Sunday, December 4, 2011

Word Association

Somebody saw me today and said "Hey!"  I nodded in greeting out of habit, but my brain was thinking "Hay!"

Why was I thinking about hay?  Well, we had two large bales of hay in the field next to the garlic.  We'd spread about 100 row feet already, but still had alot more to go.  We're trying to not let ourselves hibernate and we forced ourselves to go out each day this weekend and do a little work (perhaps more on that later).  But, the effort today focused on spreading the two bales onto as much of the garlic rows as we could.  The good news is that we accomplished spreading the two bales.  The bad news - there is still about 400 feet of garlic to cover.  But, it just so happens a lot of hay was pushed down from the hayloft in the barn.

Oh, did you mention the barn?  Well, of course you did.  That reminds me of something else going on here at the farm.  The barn is on its way out.

The pictures are not quite up to date with the current situation, but it gives you a feeling for it.  While the demise of the barn is planned and necessary, we still feel sadness about it.  But, perhaps more important, it has added additional work for us on the farm.  Yes, someone else is taking the barn down but....  that barn did provide shelter for a number of things.  And, if we're going to salvage lumber and put our new tools under cover for Winter, we have to do alot of moving.

So, we've been trying to get things moved into the poultry pavilion (PP), the granary, truck barn, garage and house so they have shelter for the Winter.  And, we mentioned that we are trying to get some outdoor work done each day.  Well, we gamely went about doing outdoor work on Saturday.  In that nice cold rain (it certainly dampened our spirits - or at least we were dampened).  We managed to move some lumber and some of our cold frames into the PP, more old windows and hoses into the granary and some sundry other things into the truck barn.

Speaking of Saturday, the Waverly Harvest Market did occur Saturday morning in the Civic Center.  We were pleased to have a good turnout.  The good news?  Higher turnout means sales were fairly good for all vendors.  It also means the likelihood that we will try to continue to make the Harvest Markets continue in 2012 went up.  If this market were as dismal as November's market, we would have dropped the idea for a few years (at the least).  We are hoping that this turnout will encourage other vendors to take it more seriously next year and we can provide all you with even more variety and opportunity!  But more than that, we were impressed and humbled by the support shown to us by our friends, acquaintances and customers at this market.  We are fully aware that many of you made an effort to be there, even if you had much to do and, perhaps, no specific need of any of the items at the market.  You told us you liked having this option available to you.  And, so we will do what we can to keep it coming.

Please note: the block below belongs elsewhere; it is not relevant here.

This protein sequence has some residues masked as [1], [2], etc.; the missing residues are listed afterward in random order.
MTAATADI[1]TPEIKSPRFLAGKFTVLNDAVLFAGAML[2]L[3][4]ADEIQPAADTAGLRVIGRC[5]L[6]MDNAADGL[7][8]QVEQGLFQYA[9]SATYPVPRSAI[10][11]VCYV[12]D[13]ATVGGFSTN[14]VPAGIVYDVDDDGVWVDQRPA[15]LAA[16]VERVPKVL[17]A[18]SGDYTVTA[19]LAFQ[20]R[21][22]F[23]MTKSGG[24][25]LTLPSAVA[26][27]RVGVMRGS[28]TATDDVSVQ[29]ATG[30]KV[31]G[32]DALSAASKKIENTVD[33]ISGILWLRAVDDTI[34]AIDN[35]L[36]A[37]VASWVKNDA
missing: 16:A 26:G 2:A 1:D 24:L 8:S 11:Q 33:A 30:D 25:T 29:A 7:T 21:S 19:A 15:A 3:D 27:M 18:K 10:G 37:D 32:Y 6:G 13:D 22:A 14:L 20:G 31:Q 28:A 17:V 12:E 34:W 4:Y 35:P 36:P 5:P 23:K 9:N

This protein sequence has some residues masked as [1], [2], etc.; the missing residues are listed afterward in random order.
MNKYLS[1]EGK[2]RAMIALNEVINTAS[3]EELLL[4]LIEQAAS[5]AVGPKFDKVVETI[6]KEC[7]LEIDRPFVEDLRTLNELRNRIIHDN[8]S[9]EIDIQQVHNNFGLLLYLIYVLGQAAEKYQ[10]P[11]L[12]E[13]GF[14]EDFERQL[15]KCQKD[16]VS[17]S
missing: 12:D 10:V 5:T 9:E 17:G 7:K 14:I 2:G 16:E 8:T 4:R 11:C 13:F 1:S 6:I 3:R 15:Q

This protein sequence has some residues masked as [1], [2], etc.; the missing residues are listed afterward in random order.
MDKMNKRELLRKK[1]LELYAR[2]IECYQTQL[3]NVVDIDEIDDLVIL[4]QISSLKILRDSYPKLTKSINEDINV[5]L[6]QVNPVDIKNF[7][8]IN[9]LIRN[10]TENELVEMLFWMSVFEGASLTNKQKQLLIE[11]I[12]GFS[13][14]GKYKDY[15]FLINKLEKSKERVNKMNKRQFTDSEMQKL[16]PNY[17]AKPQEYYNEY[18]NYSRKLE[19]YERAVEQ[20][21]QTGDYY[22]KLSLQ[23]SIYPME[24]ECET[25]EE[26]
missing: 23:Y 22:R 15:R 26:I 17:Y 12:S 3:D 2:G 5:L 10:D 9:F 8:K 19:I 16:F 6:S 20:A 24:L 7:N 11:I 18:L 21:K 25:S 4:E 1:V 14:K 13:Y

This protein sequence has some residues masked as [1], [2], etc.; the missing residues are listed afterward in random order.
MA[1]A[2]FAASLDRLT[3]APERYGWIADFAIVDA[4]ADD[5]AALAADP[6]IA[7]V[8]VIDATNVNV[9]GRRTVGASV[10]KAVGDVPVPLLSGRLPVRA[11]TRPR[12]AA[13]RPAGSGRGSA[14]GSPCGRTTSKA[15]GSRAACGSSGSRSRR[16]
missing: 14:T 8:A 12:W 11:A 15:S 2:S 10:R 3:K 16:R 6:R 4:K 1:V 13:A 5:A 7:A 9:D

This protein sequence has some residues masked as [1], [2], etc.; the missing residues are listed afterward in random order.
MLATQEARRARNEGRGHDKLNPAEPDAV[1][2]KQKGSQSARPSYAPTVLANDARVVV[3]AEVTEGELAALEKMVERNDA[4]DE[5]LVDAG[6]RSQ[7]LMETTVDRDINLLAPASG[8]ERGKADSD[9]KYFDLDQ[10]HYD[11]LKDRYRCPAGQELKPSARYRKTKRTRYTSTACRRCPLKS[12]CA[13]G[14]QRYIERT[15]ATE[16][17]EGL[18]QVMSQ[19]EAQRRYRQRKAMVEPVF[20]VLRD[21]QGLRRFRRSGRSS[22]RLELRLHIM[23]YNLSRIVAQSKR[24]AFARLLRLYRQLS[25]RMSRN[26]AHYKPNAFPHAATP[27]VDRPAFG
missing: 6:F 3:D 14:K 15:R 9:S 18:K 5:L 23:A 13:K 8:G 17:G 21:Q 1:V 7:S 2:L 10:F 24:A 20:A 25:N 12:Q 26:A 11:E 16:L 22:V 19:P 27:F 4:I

The support we have received over the last year gives us much to be thankful for.  I just realized that we had missed our traditional Thanksgiving post.  If anything on this blog can be said to be 'traditional.'   Our families and friends have been amazingly supportive to our endeavors.  There are many jobs and tasks that have been completed over the past year that could not have been done without their help.  If we find some time, we'll try to show some pictures that show the amazing transformations this farm has undertaken since we have been here.  But, left on our own, these changes would not be so dramatic.

And, speaking of change.... it is hard to comprehend the number of things we've been able to address in the last couple of months.  It also illustrates how things on the farm work (or fail to work).  We've been without a working dryer since some time this summer.  It's not a big deal when we hang our clothes on the line to dry.  Until one gets to the point where clothing freezes on the line.  This is now fixed.  We've also dealt with a kitchen faucet that, for lack of a better description, left much to be desired.  That has been replaced and is working well.  What do farmers do in Winter?  Everything they couldn't get to in Spring, Summer and Fall!

1 comment:

  1. if you took pictures of how the barn was put together that would be neat to see.


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